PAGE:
We rented a canoe and Jeremiah paddled his sea kayak. After a rudimentary kiwi-style safety briefing we shoved our gear into six barrels, two dry bags and a cooler, and launched from Taumarunui.
“If you don’t tip within the first hour, you won’t tip until the last day,” was the reassuring outlook from the canoe hire guy. The Whanganui has a couple rapids approaching grade 2 white water, mostly on the first and 5th days. While I’m happy to paddle that in a kayak, I’ve never paddled a canoe in any rapids. Odds are that one in three canoes takes to the drink during the trip, and my aim was to be squarely in the dry 2/3rds of that statistic. I was comforted by the fact that the NZ Greatwalks are suitable for novices; with a reasonable level of fitness I didn’t expect anything untoward.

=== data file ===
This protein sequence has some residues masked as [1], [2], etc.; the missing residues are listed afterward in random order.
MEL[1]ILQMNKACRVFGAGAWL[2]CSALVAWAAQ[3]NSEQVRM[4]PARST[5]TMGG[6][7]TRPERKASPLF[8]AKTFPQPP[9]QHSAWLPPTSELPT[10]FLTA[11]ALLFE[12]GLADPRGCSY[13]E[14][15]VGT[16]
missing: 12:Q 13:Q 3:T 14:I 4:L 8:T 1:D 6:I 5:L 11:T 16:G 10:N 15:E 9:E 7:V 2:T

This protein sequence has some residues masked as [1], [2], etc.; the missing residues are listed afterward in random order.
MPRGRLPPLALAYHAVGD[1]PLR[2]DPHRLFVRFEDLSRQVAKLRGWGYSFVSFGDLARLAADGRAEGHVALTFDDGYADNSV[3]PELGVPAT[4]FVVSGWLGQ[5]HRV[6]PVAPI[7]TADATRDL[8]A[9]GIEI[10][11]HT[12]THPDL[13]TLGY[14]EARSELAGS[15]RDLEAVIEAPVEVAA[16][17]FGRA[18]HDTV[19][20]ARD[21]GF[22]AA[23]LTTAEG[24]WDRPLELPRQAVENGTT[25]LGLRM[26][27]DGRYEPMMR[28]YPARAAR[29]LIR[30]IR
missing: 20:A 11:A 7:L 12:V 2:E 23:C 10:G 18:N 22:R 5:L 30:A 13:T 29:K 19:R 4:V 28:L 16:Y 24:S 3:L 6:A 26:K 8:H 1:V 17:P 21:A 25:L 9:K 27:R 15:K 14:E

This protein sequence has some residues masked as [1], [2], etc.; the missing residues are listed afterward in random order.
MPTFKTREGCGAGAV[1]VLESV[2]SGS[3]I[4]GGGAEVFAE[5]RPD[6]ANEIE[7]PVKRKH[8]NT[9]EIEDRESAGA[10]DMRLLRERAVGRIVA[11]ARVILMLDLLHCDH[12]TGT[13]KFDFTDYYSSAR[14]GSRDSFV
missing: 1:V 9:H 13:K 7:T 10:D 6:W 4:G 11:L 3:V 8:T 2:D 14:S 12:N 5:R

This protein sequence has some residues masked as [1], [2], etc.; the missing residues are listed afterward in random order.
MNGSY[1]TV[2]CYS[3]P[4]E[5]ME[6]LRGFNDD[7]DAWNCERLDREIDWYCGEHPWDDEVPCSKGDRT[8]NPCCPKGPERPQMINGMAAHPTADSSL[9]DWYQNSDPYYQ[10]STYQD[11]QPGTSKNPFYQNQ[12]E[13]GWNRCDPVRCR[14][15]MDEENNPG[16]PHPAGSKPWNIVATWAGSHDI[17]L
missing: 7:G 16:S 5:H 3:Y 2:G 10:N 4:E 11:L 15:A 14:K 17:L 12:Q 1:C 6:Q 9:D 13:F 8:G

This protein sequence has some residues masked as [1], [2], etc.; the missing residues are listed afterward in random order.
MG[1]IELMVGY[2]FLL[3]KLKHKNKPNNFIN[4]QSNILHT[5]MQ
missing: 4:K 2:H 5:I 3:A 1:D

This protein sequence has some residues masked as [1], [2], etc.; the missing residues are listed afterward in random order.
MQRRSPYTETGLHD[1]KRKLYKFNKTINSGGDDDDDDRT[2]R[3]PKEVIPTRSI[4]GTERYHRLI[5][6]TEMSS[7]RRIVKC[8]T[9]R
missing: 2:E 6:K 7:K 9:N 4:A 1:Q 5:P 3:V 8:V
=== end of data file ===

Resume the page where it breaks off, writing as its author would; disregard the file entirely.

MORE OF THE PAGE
The first couple rapids had me nervous, but they were straight-forward and I was able to direct the canoe where I wanted to go (basically a straight point and shoot, no fancy manoeuvres required). We splashed through with only a few gallons of water sloshing inside from waves, and my confidence increased. Unfortunately no photos, cameras and rapid navigation don’t mesh!
We pulled into our first tent site by mid afternoon, and managed to set up camp before the rain started. It rained all afternoon and all night, a steady gentle rain.